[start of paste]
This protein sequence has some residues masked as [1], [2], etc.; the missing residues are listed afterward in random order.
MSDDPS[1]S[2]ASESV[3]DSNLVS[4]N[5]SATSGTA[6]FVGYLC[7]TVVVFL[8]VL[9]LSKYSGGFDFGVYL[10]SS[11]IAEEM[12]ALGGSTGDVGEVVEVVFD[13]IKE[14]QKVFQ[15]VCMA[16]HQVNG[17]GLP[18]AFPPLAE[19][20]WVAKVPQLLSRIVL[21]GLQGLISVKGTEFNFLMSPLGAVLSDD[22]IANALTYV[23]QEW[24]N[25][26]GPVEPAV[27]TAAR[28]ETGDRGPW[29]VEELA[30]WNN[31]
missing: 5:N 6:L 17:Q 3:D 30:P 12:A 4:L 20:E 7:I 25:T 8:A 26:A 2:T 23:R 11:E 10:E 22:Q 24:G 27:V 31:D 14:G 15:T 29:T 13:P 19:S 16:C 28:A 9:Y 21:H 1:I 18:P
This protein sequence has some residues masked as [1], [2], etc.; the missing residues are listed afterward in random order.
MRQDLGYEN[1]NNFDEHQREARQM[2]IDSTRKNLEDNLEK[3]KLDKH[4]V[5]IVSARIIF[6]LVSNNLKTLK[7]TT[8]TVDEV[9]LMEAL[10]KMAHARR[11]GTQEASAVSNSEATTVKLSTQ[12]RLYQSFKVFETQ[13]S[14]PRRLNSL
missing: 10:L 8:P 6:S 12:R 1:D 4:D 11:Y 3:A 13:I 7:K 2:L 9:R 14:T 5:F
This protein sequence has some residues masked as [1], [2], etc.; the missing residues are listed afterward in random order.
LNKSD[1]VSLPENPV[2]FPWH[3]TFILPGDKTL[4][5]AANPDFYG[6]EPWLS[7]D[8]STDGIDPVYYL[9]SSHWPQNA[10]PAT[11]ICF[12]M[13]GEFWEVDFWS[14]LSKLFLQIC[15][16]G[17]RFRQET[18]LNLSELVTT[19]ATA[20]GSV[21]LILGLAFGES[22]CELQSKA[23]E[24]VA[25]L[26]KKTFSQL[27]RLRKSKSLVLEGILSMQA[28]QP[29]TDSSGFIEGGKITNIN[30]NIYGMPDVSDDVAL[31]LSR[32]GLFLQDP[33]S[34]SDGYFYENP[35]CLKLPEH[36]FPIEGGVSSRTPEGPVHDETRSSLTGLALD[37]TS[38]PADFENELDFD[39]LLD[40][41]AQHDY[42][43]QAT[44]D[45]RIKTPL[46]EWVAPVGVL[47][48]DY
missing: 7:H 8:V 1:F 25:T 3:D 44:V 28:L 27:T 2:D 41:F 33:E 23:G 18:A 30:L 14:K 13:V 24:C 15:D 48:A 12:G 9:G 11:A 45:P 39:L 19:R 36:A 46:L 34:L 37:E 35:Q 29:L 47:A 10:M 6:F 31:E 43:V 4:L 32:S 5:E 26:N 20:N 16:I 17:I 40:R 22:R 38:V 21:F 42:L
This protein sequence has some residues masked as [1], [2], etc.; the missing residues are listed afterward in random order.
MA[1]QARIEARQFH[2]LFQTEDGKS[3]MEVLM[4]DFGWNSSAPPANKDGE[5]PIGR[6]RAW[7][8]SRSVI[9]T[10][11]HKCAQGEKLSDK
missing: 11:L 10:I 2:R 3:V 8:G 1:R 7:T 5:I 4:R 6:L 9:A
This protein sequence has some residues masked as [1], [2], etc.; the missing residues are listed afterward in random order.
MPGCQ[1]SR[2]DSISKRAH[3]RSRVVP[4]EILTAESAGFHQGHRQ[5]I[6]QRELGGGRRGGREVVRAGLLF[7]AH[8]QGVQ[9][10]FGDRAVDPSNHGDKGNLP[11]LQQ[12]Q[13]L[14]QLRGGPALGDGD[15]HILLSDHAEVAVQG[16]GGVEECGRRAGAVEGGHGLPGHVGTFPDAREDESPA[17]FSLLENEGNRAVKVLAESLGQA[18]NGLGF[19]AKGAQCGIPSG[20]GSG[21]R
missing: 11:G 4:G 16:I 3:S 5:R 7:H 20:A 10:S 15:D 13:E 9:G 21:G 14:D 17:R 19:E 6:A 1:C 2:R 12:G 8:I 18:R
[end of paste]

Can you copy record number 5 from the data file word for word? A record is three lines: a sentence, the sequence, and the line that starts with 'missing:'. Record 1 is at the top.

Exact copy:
This protein sequence has some residues masked as [1], [2], etc.; the missing residues are listed afterward in random order.
MPGCQ[1]SR[2]DSISKRAH[3]RSRVVP[4]EILTAESAGFHQGHRQ[5]I[6]QRELGGGRRGGREVVRAGLLF[7]AH[8]QGVQ[9][10]FGDRAVDPSNHGDKGNLP[11]LQQ[12]Q[13]L[14]QLRGGPALGDGD[15]HILLSDHAEVAVQG[16]GGVEECGRRAGAVEGGHGLPGHVGTFPDAREDESPA[17]FSLLENEGNRAVKVLAESLGQA[18]NGLGF[19]AKGAQCGIPSG[20]GSG[21]R
missing: 11:G 4:G 16:I 3:S 5:R 7:H 20:A 10:S 15:D 13:E 9:G 21:G 14:D 17:R 19:E 6:A 1:C 2:R 12:G 8:I 18:R